Tuesday, October 09, 2001

Democratic Vistas

Okay, here it goes.... I had a very dfficult time trying to wade through the verbose and pretentious writings of Walt Whitman in Democratic Vistas. Gasp if you will, but I did not enjoy the point of his ramblings. As I understand him in this essay, he is theatrically lamenting the demise of American society. He complains bitterly of the superficiality that permeates American life and considers people to morally bankrupt. He does make a point of comparing the industrialized world with "Nature" and criticizes the tendency of the U.S. to subdue nature to the artificial world. He points out the irony in belonging to one of the most wealthy and desireable countries to live in with it rather shallow soul. Whitman stresses the importance of what is to come rather than what has already passed. I found some of his ideas a bit eerie at times, in light of the recent attack on the World Trade Centre. For instance, "Subjection, aggregation of that sort, is impossible to America..." and "...the republic must soon...dominate the world." Perhaps I am pulling these quotes out of context. Perhaps this is not what Walt meant and I have failed to grasp it. Whitman criticizes what he sees as the lack of growth and the enfeeblement of the moral conscience and offers the explanation that the answer lies in Nature. I think this is a considerable oversimplification on his part. Dashing people out to the countryside to breath in the fresh air on a regular basis is not the cure for a morally depraved world. He also tries to tie everything into a grand idea/theory/spirituality that supercedes everything, which comes off sounding like a cheap knock-off of Buddism. I don't know if there is one grand master plan, several or even none. Maybe none of this is destined to make sense and fit nicely together like the pieces of a jigsaw puzzle. Is it humanity's nature to seek out a continuous fabric to represent life? I realize everyone, to some degree, has a fear of the unknown. I pose the question, What if the unknown is the point? But I digress and feel myself becoming esoteric. Walt Whitman's discussion of democracy is not what you would expect. He does not discuss the pros and cons of democracy or even really define it except to say that it is an IDEA. Maybe he should have argued that democracy is an IDEAL. I take offence to his claim that America=Democracy. I find that there are plenty of examples in their own backyard where this is decidedly not the case. Perhaps democracy really is in its infancy, as is history and nature. We can toss ideas around forever, but in the end, i don't know if we are capable of realizing all that Walt Whitman asks of us.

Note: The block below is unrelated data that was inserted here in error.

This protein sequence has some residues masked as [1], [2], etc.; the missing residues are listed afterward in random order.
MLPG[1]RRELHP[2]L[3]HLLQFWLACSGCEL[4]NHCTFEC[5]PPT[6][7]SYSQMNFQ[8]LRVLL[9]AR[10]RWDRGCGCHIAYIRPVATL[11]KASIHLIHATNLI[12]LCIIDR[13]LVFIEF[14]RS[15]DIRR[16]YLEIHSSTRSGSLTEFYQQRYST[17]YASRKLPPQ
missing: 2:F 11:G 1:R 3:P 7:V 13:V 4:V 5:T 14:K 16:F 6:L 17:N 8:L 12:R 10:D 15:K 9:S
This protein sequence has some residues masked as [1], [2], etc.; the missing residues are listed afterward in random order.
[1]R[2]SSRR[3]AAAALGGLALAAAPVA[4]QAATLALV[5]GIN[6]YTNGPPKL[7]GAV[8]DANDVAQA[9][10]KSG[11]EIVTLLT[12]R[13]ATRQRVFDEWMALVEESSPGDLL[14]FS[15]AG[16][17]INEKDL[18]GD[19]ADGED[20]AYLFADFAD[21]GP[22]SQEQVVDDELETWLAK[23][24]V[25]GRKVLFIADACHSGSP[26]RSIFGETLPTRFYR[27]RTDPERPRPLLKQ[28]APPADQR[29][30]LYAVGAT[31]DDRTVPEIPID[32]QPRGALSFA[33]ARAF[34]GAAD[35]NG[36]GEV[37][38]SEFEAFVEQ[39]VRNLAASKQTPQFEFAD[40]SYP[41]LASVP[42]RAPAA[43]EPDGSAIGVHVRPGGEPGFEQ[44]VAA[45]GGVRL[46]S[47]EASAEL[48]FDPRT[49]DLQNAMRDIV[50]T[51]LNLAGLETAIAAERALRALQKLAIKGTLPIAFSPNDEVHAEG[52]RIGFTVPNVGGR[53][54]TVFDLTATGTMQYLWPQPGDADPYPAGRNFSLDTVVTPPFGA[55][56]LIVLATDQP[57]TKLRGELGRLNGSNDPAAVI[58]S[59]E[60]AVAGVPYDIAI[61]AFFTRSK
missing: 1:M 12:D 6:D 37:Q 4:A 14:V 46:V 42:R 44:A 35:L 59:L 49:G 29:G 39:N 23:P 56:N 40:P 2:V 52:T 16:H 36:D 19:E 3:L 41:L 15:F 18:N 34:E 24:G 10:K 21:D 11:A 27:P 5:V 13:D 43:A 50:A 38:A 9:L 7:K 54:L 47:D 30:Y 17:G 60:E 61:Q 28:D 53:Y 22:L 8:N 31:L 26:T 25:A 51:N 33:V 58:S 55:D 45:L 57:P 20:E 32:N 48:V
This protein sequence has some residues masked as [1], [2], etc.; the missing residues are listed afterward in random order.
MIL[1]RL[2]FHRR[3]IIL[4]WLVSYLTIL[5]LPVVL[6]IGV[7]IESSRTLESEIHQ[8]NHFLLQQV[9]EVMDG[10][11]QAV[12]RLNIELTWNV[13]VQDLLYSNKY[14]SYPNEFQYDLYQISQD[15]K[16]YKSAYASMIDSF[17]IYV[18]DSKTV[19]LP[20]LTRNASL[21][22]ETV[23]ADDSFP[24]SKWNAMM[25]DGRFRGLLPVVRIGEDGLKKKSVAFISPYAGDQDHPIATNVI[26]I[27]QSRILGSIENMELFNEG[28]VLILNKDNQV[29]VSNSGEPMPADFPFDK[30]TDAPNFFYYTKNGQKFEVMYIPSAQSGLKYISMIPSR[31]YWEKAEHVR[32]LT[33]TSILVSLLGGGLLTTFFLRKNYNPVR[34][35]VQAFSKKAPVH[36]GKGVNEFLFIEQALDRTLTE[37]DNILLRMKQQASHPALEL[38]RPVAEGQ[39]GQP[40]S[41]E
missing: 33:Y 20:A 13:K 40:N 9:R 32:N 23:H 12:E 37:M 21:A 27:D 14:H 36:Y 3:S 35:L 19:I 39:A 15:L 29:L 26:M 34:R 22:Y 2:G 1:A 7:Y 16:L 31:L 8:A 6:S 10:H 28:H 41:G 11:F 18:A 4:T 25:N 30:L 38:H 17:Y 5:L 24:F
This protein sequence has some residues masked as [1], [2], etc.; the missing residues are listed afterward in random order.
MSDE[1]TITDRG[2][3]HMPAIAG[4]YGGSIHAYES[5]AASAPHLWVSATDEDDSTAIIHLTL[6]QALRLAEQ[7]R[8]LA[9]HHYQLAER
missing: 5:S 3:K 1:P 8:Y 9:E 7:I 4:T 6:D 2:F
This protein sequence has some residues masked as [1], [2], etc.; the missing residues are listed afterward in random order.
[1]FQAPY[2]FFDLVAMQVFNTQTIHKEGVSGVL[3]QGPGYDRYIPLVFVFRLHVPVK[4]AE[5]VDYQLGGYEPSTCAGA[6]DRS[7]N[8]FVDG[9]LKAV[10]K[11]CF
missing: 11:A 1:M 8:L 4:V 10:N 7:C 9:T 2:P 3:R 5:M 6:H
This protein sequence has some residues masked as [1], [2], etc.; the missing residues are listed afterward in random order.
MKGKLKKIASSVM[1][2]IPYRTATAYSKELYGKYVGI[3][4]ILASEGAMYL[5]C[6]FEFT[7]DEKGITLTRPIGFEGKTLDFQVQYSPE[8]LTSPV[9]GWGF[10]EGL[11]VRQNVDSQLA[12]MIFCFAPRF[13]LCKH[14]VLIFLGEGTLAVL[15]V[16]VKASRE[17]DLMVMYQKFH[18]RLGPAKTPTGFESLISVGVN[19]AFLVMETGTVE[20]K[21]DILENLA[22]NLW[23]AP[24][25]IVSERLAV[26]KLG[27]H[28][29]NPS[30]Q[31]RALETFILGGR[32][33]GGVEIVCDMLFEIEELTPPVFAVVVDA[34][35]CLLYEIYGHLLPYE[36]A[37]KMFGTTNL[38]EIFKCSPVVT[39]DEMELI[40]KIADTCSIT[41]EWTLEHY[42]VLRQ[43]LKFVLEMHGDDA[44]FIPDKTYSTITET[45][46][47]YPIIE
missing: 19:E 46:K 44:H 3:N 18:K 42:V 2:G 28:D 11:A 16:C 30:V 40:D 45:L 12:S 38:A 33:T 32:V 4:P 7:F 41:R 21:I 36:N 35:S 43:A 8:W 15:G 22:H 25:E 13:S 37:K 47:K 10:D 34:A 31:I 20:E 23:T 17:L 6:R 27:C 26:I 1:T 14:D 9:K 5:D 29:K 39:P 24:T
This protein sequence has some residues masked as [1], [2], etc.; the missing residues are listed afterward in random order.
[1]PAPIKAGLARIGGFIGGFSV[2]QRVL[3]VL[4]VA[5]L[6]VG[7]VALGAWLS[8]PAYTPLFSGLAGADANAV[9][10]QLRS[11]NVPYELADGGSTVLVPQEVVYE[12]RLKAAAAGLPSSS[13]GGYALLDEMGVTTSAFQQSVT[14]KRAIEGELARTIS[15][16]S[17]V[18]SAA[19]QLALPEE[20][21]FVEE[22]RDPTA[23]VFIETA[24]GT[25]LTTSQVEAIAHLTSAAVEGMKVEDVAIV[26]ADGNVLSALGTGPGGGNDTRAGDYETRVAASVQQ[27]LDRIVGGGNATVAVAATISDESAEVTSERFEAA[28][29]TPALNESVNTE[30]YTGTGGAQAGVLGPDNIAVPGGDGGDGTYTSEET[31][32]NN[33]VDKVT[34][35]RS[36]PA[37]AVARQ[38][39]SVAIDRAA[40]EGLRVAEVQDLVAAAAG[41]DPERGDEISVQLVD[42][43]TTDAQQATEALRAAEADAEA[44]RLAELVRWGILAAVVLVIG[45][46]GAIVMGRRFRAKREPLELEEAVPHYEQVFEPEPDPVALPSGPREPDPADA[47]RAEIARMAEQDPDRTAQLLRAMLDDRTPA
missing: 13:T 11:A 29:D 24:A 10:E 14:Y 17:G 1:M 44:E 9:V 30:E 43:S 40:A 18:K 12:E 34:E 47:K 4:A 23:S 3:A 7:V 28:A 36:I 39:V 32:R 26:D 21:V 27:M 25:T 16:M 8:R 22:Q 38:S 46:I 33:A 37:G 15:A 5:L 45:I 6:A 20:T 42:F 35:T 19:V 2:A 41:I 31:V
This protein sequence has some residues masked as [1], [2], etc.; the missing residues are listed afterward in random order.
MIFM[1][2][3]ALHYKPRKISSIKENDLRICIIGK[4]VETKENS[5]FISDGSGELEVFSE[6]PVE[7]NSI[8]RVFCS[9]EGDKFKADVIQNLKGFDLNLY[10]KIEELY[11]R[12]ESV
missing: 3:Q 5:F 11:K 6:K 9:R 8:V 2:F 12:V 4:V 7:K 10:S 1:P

After reading some of the blogs of some of my classmates, I was glad to see that I was not the only one who found Whitman hard to read. I also agree with Alicia who argues against Whitman who says that we are "vulgar" for focusing on material goods. Really, who is he to make that kind of a judgement? Did he really turn down all those royalties he reaped from his books? Did he donate all the proceeds to charity? Or better yet, did he use the money for forest conservation? I also agree with Agnesa who writes disagrees with Whitman's view that we should focus on the future. I once had a very smart Geography professor who believed it was the responsibility of his generation to clean up the mess they made. Hoping and praying that your future generations are going to be able to make do with the world you have left them is a bit selfish, to say the least. Focusing on the here-and-now is just as important as the future. It could also be that I just like to agree with anyone who disagrees with Whitman.